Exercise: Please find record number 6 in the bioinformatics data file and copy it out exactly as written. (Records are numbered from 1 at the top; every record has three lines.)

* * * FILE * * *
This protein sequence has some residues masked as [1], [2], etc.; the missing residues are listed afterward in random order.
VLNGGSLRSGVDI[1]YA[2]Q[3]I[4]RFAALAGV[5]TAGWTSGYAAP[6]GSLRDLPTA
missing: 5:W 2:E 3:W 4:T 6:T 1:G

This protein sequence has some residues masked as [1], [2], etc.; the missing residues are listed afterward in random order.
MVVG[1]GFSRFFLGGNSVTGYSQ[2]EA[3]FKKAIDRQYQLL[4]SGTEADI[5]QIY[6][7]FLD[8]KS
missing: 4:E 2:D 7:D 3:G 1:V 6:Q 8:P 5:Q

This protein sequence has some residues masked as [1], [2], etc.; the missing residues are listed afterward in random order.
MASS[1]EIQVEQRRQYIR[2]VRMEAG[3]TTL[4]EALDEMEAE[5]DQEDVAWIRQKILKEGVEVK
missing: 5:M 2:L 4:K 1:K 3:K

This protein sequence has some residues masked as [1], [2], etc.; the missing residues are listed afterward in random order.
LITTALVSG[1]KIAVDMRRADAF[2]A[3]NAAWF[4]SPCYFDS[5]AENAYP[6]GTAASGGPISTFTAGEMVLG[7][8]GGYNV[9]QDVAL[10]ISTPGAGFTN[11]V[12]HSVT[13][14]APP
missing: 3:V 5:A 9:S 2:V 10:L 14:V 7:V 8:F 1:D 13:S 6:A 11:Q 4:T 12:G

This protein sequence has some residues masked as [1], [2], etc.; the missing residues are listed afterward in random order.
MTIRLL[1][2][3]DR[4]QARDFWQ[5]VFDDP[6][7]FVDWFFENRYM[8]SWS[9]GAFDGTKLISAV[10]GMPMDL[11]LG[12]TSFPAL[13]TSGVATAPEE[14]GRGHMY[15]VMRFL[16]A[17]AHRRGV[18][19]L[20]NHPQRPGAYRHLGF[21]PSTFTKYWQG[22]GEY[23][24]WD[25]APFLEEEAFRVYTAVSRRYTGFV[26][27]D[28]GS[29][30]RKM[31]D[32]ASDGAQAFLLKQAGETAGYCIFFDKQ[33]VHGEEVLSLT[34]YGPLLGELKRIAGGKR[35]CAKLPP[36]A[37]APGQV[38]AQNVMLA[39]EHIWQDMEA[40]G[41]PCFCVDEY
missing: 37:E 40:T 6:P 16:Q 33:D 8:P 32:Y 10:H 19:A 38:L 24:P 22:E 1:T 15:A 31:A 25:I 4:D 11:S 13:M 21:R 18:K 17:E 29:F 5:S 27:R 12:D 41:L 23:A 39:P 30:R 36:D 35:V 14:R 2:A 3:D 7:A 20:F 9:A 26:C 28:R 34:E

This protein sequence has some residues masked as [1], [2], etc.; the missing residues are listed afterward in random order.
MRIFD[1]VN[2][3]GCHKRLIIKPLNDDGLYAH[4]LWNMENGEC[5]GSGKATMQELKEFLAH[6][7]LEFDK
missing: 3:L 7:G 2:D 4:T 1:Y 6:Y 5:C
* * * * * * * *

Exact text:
This protein sequence has some residues masked as [1], [2], etc.; the missing residues are listed afterward in random order.
MRIFD[1]VN[2][3]GCHKRLIIKPLNDDGLYAH[4]LWNMENGEC[5]GSGKATMQELKEFLAH[6][7]LEFDK
missing: 3:L 7:G 2:D 4:T 1:Y 6:Y 5:C